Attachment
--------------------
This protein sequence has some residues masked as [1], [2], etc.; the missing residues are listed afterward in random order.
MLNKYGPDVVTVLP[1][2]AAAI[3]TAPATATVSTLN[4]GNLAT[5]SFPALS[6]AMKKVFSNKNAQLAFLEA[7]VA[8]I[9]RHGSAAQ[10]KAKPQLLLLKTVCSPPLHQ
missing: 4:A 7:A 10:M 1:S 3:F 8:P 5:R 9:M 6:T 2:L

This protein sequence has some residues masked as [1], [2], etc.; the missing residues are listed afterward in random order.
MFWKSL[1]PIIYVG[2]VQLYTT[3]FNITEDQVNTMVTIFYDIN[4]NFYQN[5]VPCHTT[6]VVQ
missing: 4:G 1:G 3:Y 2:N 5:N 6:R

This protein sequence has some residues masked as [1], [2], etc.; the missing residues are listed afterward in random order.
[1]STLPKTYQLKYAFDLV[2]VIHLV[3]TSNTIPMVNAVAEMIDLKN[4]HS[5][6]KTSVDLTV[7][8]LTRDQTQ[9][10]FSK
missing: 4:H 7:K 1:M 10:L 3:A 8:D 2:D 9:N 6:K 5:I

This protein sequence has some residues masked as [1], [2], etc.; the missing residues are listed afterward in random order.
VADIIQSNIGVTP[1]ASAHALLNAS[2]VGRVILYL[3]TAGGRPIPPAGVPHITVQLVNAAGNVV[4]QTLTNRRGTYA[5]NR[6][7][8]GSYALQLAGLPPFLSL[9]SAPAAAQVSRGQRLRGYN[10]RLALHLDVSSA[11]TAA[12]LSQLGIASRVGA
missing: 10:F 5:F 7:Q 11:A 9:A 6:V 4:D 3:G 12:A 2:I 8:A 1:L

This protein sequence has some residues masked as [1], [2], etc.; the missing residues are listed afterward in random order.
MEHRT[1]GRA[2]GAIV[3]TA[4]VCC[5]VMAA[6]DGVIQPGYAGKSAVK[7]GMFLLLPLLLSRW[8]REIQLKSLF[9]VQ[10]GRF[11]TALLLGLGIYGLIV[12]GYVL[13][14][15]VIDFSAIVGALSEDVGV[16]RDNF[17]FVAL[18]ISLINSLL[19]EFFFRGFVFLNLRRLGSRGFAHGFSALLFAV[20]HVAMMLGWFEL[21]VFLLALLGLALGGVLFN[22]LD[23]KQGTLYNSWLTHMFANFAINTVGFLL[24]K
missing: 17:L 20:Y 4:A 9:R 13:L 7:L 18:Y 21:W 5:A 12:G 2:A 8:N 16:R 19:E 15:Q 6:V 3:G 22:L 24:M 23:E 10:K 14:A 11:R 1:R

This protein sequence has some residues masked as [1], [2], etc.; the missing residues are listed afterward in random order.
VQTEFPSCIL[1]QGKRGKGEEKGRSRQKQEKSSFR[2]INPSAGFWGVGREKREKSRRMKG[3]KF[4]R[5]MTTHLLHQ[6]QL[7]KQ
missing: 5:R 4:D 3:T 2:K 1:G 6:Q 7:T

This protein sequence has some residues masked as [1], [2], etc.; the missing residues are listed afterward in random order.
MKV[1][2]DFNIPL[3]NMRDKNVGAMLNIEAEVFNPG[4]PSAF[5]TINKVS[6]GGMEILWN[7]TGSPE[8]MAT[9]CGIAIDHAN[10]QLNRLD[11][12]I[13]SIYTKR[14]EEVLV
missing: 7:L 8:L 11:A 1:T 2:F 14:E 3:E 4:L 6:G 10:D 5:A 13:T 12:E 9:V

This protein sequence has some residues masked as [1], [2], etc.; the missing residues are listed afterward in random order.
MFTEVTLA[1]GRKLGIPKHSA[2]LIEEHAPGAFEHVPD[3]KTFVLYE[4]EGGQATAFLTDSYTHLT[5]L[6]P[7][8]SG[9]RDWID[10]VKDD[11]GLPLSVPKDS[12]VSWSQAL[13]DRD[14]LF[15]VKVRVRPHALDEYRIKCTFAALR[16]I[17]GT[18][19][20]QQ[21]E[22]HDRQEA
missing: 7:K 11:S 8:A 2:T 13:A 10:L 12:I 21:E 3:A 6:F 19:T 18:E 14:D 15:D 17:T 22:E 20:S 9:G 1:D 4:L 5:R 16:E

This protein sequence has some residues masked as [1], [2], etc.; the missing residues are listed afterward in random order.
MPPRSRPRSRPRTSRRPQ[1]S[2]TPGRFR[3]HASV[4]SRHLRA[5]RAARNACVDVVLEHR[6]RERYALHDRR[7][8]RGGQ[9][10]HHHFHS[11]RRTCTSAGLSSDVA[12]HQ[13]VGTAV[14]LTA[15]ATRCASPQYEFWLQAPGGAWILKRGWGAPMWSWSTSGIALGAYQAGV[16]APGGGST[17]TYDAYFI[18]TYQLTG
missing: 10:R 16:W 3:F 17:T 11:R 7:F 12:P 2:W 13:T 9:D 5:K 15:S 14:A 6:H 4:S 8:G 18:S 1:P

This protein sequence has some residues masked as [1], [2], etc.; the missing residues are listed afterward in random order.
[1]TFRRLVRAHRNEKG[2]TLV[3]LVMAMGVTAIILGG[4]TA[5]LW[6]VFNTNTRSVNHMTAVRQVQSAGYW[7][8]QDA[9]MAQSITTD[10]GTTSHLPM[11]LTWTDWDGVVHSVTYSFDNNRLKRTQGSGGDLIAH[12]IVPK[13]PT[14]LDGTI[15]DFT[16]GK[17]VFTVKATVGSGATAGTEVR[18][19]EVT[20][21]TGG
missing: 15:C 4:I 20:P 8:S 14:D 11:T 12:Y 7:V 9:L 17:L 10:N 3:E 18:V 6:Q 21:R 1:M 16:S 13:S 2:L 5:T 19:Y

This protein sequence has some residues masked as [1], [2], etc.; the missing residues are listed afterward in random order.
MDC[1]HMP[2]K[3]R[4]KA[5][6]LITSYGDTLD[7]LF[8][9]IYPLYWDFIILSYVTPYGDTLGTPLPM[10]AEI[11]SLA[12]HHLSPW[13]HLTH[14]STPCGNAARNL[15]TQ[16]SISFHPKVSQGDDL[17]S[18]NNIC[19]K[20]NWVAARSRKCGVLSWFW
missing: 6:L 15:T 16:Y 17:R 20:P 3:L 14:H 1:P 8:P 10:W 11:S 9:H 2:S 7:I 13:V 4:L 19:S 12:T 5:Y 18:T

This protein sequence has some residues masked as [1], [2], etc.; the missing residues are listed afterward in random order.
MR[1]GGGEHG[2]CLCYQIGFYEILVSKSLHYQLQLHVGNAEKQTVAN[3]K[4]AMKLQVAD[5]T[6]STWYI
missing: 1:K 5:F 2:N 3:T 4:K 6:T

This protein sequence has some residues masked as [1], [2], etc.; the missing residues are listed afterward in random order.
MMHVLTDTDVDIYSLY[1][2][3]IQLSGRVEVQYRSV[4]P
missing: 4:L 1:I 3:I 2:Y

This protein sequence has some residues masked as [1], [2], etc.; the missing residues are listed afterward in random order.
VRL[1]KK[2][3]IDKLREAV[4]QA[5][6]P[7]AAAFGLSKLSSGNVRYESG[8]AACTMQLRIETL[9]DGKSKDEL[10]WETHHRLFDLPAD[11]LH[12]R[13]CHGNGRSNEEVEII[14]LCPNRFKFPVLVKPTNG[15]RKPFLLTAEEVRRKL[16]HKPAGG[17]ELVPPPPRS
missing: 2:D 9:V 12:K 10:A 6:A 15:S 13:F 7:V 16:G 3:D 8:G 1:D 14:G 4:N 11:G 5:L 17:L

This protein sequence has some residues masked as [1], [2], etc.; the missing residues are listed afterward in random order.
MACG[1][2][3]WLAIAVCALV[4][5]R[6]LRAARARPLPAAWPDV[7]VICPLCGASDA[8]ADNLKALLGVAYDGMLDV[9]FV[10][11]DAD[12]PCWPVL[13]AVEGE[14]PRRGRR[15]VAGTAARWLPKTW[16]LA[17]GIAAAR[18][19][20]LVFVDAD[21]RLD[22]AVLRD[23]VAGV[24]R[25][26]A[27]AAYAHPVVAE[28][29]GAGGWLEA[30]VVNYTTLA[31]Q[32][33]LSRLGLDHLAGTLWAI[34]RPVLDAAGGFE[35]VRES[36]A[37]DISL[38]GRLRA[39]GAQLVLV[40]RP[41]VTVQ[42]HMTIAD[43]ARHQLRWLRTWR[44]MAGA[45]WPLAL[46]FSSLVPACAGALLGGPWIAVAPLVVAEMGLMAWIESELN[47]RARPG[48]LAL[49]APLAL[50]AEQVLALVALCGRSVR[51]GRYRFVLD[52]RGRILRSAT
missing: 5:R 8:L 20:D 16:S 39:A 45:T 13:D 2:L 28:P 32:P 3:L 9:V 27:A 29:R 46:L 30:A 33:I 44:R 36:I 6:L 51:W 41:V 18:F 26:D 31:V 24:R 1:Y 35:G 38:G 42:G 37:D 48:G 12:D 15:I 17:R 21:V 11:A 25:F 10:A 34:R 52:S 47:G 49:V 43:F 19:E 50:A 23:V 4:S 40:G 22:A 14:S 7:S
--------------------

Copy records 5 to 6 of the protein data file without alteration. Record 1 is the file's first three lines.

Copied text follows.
This protein sequence has some residues masked as [1], [2], etc.; the missing residues are listed afterward in random order.
MEHRT[1]GRA[2]GAIV[3]TA[4]VCC[5]VMAA[6]DGVIQPGYAGKSAVK[7]GMFLLLPLLLSRW[8]REIQLKSLF[9]VQ[10]GRF[11]TALLLGLGIYGLIV[12]GYVL[13][14][15]VIDFSAIVGALSEDVGV[16]RDNF[17]FVAL[18]ISLINSLL[19]EFFFRGFVFLNLRRLGSRGFAHGFSALLFAV[20]HVAMMLGWFEL[21]VFLLALLGLALGGVLFN[22]LD[23]KQGTLYNSWLTHMFANFAINTVGFLL[24]K
missing: 17:L 20:Y 4:A 9:R 13:L 7:L 18:Y 21:W 5:A 12:G 2:A 8:N 16:R 19:E 15:Q 6:V 3:G 22:L 24:M 23:E 10:K 14:A 11:R 1:R

This protein sequence has some residues masked as [1], [2], etc.; the missing residues are listed afterward in random order.
VQTEFPSCIL[1]QGKRGKGEEKGRSRQKQEKSSFR[2]INPSAGFWGVGREKREKSRRMKG[3]KF[4]R[5]MTTHLLHQ[6]QL[7]KQ
missing: 5:R 4:D 3:T 2:K 1:G 6:Q 7:T